A reader takes a philosophical view on the idea of ‘beating’ video games, and suggests a more relaxed approach to playing.
Before I start let me say that in this piece I am referring predominantly to single-player games, and expressing an entirely personal view. I am not excessively competitive and have never walked out on Christmas day after a row over Trivial Pursuit or charades. Although I know people who have! I am not attacking anyone else’s right to play games or express themselves in any way they choose!
I feel a strange sense of sadness when I see the phrase ‘I beat… [enter game title]’. The first time I noticed it I felt a sudden shock of recognition; other people see this experience in a completely different way from me!
It explained a lot; the extreme anger and frustration frequently expressed by gamers at game features or perceived faults, the idea that only certain ways of playing or winning were acceptable, the rejection of game guides as legitimate companions to game exploration.
These prescriptive views are consistent with a competitive view, where ‘beating’ is the goal and you must earn that accolade in the way prescribed! People even express guilt for playing on ‘easy’ or looking up solutions on the Internet.
But if you see games as a pleasurable activity, an exploration of possibilities, full of surprises, frustrations and personal triumphs, then there are no rules other than what pleases you.
I can’t really see games as my enemy.
Michael Schumacher once advised; don’t grasp the steering wheel so aggressively, hold it gently, it is your friend. Now Michael Schumacher was, I happily concede, a very aggressive driver who was always determined to beat the opposition, but he knew where and how to channel that desire. He was not going to fight his car. He caressed his friend and became one with it.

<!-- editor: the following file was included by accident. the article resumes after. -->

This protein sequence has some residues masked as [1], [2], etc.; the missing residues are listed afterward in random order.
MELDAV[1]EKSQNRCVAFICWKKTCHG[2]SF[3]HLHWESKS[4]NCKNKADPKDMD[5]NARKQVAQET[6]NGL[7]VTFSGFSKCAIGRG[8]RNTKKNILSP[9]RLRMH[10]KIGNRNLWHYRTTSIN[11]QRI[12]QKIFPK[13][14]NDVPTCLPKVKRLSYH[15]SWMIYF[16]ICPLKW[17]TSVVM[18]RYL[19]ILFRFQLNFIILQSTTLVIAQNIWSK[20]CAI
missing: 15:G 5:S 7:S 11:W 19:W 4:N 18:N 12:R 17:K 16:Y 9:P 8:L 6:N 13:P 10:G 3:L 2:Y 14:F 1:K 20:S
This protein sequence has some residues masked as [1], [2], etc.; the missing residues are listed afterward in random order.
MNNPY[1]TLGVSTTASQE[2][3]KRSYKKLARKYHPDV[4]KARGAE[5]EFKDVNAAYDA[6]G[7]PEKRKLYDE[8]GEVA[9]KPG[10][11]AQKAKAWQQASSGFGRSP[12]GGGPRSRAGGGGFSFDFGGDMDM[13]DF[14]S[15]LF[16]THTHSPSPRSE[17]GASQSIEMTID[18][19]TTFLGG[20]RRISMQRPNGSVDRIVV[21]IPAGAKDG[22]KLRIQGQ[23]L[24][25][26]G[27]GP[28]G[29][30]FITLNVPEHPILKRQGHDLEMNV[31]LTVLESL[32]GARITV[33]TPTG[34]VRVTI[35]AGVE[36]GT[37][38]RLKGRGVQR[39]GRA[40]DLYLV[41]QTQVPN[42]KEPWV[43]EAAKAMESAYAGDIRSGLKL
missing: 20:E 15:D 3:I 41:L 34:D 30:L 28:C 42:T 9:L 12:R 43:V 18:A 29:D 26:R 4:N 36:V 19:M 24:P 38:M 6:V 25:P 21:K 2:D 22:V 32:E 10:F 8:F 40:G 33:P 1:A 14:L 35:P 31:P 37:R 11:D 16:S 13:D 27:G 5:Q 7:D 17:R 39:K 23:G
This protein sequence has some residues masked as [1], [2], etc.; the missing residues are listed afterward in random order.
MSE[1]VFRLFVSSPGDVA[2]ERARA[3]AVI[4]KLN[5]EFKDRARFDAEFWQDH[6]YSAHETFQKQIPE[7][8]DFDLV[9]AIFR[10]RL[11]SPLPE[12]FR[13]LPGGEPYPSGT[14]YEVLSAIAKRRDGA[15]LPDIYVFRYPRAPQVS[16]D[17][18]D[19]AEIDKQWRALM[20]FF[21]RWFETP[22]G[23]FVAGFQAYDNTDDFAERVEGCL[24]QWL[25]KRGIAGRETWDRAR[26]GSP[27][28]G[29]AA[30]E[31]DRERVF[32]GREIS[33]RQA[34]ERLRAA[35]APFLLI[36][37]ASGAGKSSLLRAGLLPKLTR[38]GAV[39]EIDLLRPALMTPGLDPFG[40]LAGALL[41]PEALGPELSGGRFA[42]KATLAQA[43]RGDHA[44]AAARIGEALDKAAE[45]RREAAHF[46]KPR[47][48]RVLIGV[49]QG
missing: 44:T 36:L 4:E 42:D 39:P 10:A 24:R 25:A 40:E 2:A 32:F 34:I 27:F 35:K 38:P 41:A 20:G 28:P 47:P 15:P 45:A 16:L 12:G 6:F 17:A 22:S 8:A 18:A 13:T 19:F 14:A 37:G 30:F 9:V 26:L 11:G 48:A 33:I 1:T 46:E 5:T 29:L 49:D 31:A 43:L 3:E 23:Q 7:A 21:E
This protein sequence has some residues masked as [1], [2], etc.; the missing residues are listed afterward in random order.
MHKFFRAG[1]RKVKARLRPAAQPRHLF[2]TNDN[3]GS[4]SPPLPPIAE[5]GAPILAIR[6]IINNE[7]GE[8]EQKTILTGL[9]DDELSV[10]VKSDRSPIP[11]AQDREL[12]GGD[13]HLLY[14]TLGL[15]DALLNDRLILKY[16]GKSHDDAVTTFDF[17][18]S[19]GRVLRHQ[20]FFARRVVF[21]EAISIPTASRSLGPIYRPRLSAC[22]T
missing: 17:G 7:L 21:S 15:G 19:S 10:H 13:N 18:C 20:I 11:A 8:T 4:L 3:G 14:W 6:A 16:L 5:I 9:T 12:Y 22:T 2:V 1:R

Surely games are our friends? To travel with, to hold our hands gently while they accompany us on new journeys, new experiences. They are our warm mountains and like mountaineers we reject concepts of conquest or victory; without them there is no journey and when we reach the top, we are consummated with them not against them.
We may make the journey again or just savour this one view and move on to another companion, but we are richer for the experience either way.
Does any of this matter? I believe it does. Language not only describes but in some ways modifies and determines our experiences, which are essentially subjective. If we conceive gaming as conflict or a desire to achieve or dominate, we may lose sight of the experience itself; rushing to complete, raging against failure, smashing controllers, skipping cut scenes…
This time we spend is precious; it is our life. This experience should be embraced as it unfolds and we should live in that moment not in anticipation of some imaginary future when it will be over.
By reader John Weston